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Dental Tribune United Kingdom Edition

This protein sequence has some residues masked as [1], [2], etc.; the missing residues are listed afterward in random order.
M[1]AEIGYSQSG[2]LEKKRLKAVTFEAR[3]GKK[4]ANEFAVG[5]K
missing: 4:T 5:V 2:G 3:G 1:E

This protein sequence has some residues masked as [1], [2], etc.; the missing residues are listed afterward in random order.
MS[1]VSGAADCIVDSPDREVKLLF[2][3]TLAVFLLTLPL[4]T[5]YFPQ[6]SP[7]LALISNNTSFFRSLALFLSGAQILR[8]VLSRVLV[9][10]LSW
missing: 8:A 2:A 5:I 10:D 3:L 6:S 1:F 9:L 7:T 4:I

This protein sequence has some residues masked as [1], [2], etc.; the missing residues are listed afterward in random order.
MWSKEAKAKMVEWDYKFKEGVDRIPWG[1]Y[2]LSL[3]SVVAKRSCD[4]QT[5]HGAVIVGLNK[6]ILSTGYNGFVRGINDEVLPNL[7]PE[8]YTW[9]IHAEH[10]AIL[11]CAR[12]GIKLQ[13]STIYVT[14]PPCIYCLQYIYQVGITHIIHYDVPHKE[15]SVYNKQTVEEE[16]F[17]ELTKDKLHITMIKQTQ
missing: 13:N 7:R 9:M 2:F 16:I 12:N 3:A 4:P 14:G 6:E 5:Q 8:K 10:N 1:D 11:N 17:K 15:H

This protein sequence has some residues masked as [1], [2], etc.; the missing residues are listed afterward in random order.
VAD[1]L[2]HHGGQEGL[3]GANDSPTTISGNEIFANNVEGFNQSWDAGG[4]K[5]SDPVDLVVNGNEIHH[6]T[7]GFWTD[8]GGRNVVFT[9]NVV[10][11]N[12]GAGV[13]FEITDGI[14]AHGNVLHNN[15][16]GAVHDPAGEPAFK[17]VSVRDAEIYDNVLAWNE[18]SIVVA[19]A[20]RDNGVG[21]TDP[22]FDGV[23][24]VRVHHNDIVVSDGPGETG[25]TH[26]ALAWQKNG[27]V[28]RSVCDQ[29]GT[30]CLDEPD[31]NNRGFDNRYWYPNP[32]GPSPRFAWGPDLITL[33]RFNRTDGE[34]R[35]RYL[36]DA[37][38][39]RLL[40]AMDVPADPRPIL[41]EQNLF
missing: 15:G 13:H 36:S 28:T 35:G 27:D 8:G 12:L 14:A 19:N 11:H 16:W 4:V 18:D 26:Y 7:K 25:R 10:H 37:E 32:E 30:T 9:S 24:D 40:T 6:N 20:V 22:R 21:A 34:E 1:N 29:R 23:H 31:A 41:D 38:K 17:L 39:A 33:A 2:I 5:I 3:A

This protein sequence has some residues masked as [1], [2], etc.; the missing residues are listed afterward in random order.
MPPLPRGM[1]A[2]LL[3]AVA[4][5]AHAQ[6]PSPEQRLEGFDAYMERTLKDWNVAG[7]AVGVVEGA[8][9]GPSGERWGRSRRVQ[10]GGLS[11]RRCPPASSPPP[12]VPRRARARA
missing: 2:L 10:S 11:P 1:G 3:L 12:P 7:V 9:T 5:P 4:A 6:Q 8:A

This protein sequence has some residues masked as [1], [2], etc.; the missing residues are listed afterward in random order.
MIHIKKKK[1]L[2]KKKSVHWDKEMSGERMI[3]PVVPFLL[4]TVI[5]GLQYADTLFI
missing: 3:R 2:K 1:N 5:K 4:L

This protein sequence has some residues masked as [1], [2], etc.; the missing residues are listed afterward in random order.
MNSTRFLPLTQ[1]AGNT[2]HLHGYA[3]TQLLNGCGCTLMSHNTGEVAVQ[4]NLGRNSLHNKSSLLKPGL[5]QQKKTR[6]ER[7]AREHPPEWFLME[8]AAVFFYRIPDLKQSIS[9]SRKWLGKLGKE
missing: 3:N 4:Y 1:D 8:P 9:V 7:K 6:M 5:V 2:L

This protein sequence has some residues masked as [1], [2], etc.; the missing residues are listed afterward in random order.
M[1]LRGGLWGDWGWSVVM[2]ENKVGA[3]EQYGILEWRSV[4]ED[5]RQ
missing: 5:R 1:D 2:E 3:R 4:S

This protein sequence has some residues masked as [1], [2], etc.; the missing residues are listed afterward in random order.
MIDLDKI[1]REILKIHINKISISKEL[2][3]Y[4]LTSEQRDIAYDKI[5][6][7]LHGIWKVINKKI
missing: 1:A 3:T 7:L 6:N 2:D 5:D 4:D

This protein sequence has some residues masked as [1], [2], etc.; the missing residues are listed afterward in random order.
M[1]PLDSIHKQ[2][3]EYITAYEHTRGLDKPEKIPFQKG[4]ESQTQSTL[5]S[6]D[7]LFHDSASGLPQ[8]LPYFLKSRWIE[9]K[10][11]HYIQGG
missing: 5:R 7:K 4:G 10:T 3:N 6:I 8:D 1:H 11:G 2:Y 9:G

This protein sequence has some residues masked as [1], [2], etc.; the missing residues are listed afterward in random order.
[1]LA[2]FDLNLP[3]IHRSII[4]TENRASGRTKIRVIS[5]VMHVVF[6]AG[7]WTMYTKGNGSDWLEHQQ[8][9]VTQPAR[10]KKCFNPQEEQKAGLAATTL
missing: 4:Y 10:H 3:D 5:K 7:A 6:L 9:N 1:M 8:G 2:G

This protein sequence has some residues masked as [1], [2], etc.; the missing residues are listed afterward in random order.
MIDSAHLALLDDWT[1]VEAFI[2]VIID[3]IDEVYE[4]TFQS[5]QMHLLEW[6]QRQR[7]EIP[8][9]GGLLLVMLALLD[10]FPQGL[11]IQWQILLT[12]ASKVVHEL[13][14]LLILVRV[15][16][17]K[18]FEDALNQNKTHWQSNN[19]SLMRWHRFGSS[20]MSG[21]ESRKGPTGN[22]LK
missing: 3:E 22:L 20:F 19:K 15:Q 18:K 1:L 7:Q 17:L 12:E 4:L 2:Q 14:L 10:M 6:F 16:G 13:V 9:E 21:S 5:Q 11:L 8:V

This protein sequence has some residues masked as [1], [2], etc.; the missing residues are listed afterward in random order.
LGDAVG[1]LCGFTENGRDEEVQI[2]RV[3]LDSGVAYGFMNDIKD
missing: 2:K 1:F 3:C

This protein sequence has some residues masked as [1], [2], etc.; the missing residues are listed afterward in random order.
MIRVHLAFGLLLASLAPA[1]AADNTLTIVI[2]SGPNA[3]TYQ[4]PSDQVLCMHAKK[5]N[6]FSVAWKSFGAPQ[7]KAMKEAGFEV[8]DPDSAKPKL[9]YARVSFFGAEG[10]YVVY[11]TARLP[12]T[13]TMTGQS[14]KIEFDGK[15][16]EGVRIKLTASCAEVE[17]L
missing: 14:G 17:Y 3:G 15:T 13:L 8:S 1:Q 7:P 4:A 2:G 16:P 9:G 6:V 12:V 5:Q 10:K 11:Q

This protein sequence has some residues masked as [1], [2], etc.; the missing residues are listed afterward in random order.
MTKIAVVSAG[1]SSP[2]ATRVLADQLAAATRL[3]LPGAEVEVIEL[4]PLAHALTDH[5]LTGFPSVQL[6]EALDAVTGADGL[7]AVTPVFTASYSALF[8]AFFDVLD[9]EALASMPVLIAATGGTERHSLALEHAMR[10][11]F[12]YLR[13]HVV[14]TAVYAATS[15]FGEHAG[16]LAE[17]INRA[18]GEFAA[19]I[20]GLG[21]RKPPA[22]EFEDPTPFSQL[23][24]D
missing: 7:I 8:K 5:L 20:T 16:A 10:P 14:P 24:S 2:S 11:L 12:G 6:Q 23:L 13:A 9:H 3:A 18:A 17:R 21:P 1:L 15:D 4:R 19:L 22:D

9InterviewUnited Kingdom Edition March 26-April 1, 2012 N K: The last year saw a huge rise in legisla- tion. What does the immediate future hold with regards to legislation? Are there any signs that things will get better or is it now here to stay? SS: There’s a whole raft of stuff, isn’t there, that we have to demonstrate compliance to. I suppose you’re probably talking about the things which have been on most people’s minds over the last two or three years, and that’s HTM 01-05 and the CQC regulation. CQC and HTM 01-05 should be proportionate, evidence based, relevant, cost effective; they should actually be demonstrating in their ap- plication that they’re improv- ing patient safety or prevent- ing harm. I don’t think either of them yet have published a comprehensive evidence base that confirms that. Both of them are based on risk evalu- ation and the problem with that is the level of risk which is deemed to be acceptable. Outcry At the moment the approach appears to be that in den- tistry nobody should be harmed at any time in any way, no matter what it costs to do that. And the cost benefit analysis is an im- portant exercise to conduct. There is so much immediate communication through vari- ous media now when some- thing goes wrong there’s im- mediately a public outcry and a demand that something is done about it. Failures in patient safety in health services get a lot of pub- licity. Dentistry is a low hang- ing fruit – it’s a very easy area to access to implement regula- tion. Everybody knows where we are and we’re in small units. Now the fight that we’ve been making and the noise that we’ve been making and the in- fluence that we’ve been trying to sway over the last few years is that even in dentistry, where we are so easily identifiable, regulation must be propor- tionate. There is no point in spending hours and hours and thousands of pounds on something which is very, very low risk. Com- mon things commonly happen – now let’s target the common things first, let’s get it proportionate, let’s deal with the things that are likely to happen and be realistic about the things which aren’t likely to happen. I actually think the changes in the antibiotic prescription for bacterial endocarditis is that sort of sensible approach. Let’s weigh up the risks, the bacteriologists said, and quite rightly a decision has been made based on the risk and benefit to the patient. That’s a great example of some really good, proportion- ate thinking, but the fight it took to get that through was just enormous. So that’s been our thrust through all this – challenging CQC at every point to say: why are you concerned about this, what is it going to do to improve patient safety? I don’t think that any dentist at all would be concerned about doing something which gen- uinely will improve patient safety – a demonstrated risk of harm which could commonly happens. Conundrum I’ll tell you one of our conun- drums. HTM 01-05 does have some evidence based areas and there is well publicised challenge in some areas– such as bagging instruments: ri- diculous, silly things which take a member of staff hours in the day to do. We all intui- tively think, what on earth is the point of that? Well the De- partment of Health is obliged to know that we’re right in our intuition, so they’re doing the research. It would help our ef- forts if we could confirm that all dental professionals are fol- lowing guidance as far as they are able to though. We know that the majority are but there are occasionally reports of poor practice which let us all down. NK: So effectively, dealing with those at the bottom, rather than hampering those people who are trying. SS: It’s the bottom two per cent, isn’t it and the disproportion- ate amount of resources we all spend being tarred with the same brush. . Regulation is built on correcting the small amount of failures, which in turn creates detriment for those who are already getting it right. Risk mitigation arises because of out of the ordinary events like Dr Shipman, the Bristol Babies and the Alder Hey body part scandal. You get one high profile episode which then rolls out and you get a dis- proportionate regulatory load on top of that. The BDA is for and about dentists, all the time, and I will protect and support and look after all our members to the end, but actually everybody needs to take what really needs to be done seriously as well. DT In my next article, Susie Sanderson answers questions on dental nurses. In the second part of this four-part series, Neel Kothari talks to Susie Sanderson about dental regulation Make regulation proportionate ‘Dentistry is a low hanging fruit – it’s a very easy area to access to implement reg- ulation. Everybody knows where we are and we’re in small units’ About the author Neel Kothari qualified as a den- tist from Bristol University Dental School in 2005, and currently works in Sawston, Cam- bridge as a princi- pal dentist at High Street Dental Prac- tice. He has completed a year-long postgraduate certificate in implantol- ogy and is currently undertaking the Diploma in Implantology at UCL’s Eastman Dental Institute. Susie Sanderson CQC and HTM 01-05 should actually be demonstrating in their application that they’re improving patient safety or preventing harm